Providing an introduction to discourse analysis and critical perspectives on international relations, this book will be essential reading for students and scholars of international relations, discourse analysis and research methodology. (Summary from original source) 

Topics: peace and security, Security Regions: Europe, Balkans, Eastern Europe Countries: Bosnia & Herzegovina

Year: 2006

Trident and British Identity: Letting Go of Nuclear Weapons

Citation:

Ritchie, Nick. 2008. “Trident and British Identity: Letting Go of Nuclear Weapons.” Trident Briefing Paper No. 3, Bradford Disarmament Research Centre, Department of Peace Studies, University of Bradford. 

Author: Nick Ritchie

Annotation:

Summary:
"In December 2006 the Government presented its case for replacing Britain’s Trident nuclear weapon system and effectively retaining nuclear weapons well into the 2050s. The decision to replace Trident, endorsed by Parliament in March 2007, has been informed by a host of political issues that form a complex picture. One of the most important but least examined is the impact of political identity – specifically the role of British nuclear weapons in the political-defence establishment’s conception of Britain’s identity and its role in the world. This briefing paper examines the key dimensions of British identity that made the Trident replacement decision possible" (Ritchie 2007, 1).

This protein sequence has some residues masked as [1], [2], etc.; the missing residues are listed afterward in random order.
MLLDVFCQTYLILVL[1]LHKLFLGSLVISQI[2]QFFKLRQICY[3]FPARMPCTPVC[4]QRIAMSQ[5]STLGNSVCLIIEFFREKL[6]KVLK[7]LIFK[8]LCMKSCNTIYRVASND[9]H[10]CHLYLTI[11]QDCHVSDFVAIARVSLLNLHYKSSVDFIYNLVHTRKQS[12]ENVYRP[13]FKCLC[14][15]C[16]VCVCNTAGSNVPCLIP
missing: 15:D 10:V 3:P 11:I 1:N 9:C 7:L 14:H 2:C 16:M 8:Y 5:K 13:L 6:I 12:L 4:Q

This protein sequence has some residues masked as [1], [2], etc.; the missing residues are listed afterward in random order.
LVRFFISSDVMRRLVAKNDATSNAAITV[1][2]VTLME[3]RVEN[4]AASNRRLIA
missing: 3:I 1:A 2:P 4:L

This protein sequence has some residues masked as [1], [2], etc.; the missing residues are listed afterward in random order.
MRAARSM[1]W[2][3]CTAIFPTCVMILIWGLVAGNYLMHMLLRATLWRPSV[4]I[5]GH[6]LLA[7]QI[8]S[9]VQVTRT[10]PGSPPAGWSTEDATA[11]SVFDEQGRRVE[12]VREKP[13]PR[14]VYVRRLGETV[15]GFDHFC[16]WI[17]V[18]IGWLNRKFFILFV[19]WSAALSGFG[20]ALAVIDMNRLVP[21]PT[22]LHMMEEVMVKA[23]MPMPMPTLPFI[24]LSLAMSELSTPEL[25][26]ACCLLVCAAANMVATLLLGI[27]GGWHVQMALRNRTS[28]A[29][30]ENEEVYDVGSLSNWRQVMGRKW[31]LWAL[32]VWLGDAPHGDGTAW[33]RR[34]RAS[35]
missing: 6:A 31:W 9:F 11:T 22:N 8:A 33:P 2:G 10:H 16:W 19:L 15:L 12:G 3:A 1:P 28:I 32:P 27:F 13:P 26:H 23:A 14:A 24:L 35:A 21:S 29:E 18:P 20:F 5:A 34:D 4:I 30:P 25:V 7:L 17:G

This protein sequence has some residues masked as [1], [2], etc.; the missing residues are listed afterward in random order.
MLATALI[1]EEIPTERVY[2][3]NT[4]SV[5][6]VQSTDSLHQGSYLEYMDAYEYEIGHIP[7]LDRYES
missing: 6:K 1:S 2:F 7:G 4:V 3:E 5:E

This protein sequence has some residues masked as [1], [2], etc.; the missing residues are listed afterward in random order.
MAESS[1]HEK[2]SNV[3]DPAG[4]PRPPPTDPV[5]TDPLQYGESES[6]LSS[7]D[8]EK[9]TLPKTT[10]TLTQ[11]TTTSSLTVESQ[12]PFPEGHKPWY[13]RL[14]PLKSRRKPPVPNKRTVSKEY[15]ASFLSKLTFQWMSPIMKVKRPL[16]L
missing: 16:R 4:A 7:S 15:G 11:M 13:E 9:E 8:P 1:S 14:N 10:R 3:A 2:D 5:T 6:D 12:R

Topics: Gender, Governance, Weapons /Arms Regions: Europe, Northern Europe Countries: United Kingdom

Year: 2008

Feminising Politics, Politicising Feminism? Women in Post-Conflict Northern Irish Politics

Citation:

Thomson, Jennifer. 2019. “Feminising Politics, Politicising Feminism? Women in Post-Conflict Northern Irish Politics.” British Politics January, 1–17.

Author: Jennifer Thomson

Abstract:

2018 marks the twentieth anniversary of the Good Friday/Belfast Agreement and the establishment of devolved governance in Northern Ireland. Yet, whilst devolution has largely been held to have positive effects in Scotland and Wales with regards to both women’s descriptive and substantive representation, this impact has been less discernible in Northern Ireland. Of the four regions of the United Kingdom, politics in Northern Ireland is arguably the most unfeminised—women have routinely seen lower descriptive representation in the Northern Irish Assembly and policy-making in areas such as reproductive rights lies far behind the rest of the UK. The article explores why politics is so unfeminised in the post-conflict context in Northern Ireland, by looking at efforts to feminise formal politics (especially the various peace/inter-party agreements and attempts to include women in formal politics) and efforts to politicise feminist activism (the work of the women’s sector to influence policy-making in the province). It then explores some of the academic explanations as to why the feminisation of politics remains so difficult in Northern Ireland.